Monday, December 1, 2014

NaNoWriMo 2014

Last year was the first time I participated in National Novel Writing Month, also known as NaNoWriMo, and my efforts back then were less than successful. I've participated again this year to better results, which goes to show just how much a person can improve their writing during a single year.

NaNoWriMo takes place every November, during which time everyone with an interest in writing a novel is invited to partake in the challenge of writing a 50,000 word novel in one month. Local meetups and seminars are organized, online forums are opened up for discussion and help, and statistics are tracked.

Last year I worked on a novel I had started months before, which was then called "An Offbeat Affair," a story which I described on the NaNoWriMo website as:
"A first-person account of what it's like to be 'the other woman.' Mandy is a college senior who is sleeping with a married man, and she's not exactly feeling bad about it. Through her experience she learns more about herself and what she believes in, and finds love in a very unexpected place, which leads to her getting tangled up in a complicated relationship that could only exist in literature in the 21st century."
Unfortunately I got bogged down with rewrites and revisions of my novel, which ultimately led to me completing the month with a measly 13,102 words to show for it (though I actually wrote much more, I didn't count my revisions into my final word count, only the actual length of the novel). My logged statistics were thus:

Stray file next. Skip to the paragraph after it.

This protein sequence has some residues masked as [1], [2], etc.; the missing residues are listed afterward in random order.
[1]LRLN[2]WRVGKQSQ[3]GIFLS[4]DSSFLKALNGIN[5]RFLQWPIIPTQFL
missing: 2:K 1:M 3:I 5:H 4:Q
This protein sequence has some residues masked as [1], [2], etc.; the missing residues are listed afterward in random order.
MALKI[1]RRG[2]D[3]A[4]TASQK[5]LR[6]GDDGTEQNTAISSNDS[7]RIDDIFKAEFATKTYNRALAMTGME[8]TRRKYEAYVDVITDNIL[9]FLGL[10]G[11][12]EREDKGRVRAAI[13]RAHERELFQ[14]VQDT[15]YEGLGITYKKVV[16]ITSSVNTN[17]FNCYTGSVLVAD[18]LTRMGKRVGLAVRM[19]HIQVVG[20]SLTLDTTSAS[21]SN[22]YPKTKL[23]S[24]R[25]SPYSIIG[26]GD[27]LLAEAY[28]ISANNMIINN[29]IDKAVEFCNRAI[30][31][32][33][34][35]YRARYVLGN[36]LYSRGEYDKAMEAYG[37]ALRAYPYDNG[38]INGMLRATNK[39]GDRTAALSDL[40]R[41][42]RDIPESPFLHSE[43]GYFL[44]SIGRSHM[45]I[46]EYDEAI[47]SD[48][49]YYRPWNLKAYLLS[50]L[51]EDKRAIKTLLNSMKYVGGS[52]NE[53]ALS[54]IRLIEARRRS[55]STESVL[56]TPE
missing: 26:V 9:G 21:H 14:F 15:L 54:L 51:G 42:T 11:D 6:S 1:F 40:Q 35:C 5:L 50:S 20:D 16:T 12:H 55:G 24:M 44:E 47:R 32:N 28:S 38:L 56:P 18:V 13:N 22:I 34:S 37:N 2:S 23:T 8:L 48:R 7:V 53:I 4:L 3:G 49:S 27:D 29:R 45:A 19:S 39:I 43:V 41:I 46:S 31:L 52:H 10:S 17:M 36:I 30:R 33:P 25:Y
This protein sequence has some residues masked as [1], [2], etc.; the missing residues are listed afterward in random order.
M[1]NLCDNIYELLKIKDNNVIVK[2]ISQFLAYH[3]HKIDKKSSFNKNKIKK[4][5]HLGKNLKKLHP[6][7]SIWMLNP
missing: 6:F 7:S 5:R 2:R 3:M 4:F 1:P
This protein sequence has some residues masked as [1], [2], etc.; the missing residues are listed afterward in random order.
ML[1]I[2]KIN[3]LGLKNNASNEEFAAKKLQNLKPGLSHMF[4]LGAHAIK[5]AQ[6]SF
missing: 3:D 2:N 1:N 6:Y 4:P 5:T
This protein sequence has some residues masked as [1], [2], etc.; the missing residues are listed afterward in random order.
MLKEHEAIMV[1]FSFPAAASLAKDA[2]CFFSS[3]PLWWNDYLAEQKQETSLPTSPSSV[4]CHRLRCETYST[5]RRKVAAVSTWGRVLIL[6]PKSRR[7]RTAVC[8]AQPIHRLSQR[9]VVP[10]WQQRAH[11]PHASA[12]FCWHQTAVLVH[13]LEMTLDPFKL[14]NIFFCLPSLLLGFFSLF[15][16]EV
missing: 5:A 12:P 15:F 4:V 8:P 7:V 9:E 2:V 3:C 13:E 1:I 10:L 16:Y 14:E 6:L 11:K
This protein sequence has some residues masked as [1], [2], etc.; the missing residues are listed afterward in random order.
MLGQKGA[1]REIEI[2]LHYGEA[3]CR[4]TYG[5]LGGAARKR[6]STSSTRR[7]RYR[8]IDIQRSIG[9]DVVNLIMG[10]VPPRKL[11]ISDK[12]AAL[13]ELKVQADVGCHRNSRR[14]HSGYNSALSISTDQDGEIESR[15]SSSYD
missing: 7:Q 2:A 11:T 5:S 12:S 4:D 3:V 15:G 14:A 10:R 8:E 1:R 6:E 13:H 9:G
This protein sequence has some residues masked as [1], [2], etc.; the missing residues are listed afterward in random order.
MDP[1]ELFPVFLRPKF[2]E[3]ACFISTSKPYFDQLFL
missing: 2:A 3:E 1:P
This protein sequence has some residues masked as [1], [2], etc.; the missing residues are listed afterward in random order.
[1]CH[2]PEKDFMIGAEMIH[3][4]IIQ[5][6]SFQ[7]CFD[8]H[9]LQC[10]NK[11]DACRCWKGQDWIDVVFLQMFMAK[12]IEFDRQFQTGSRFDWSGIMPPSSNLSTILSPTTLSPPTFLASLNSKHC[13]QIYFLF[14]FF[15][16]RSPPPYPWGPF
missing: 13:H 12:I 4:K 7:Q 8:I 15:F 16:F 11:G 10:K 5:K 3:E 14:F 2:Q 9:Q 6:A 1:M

My stats for NaNoWriMo 2013
It's quite depressing to look at, but that novel had and has been quite difficult for me to write, since it involves me constantly pushing myself to write something above my average skill level.

When November 2014 rolled around I barely remembered about NaNoWriMo at all. I hadn't planned to participate, since, as with last year, I initially thought of the event as a gimmick that detracts from the actual writing itself. It wasn't until I was about two weeks into the month that I realized that I'd been writing a much higher volume of words per day than ever before, so I decided to utilize NaNoWriMo simply to keep track of my word count.

Though you're meant to start and finish your novel during November, it wasn't as much of a stretch in 2014 to write a novel I had already started on, since I had only started it a week before November (as opposed to months before in 2013). Furthermore I had already made a promise to myself to do as little revising as possible for this novel, which is tentatively called "Eternal Paradise," and I describe on the NaNoWriMo website as:
"A teenage boy's uncle, best friend, girlfriend, and mother all die within the same month, and just when his confusion and anger start to become unbearable he is whisked away by a mysterious stranger to a tropical paradise in another world where nothing is as it seems."
I can say with pride that I had not only surpassed my word count for last year's NaNoWriMo at 22,403 words, but that number also surpasses the entire current word count for last year's still-in-progress novel.
My stats for NaNoWriMo 2014
I was writing almost exclusively during the week for an hour a day, averaging just over 1,000 words per hour (the listed words-per-day obviously includes the days I didn't write at all). This is very much thanks to the hour-long lunch break that I get at my new job, the freezing cold temperatures that have kept me inside for the lunch break, and the thrill I get of feeling a story move from my head, through my fingertips, and onto the computer screen.

Perhaps next year I will take NaNoWriMo much more seriously, and really dedicate myself to meeting the 50,000 word goal. I can't help but feel incredibly accomplished and enthusiastic about the future, and I wonder what novel I might be working on next year.

I also really, really hope to be finished with a novel and published by then.

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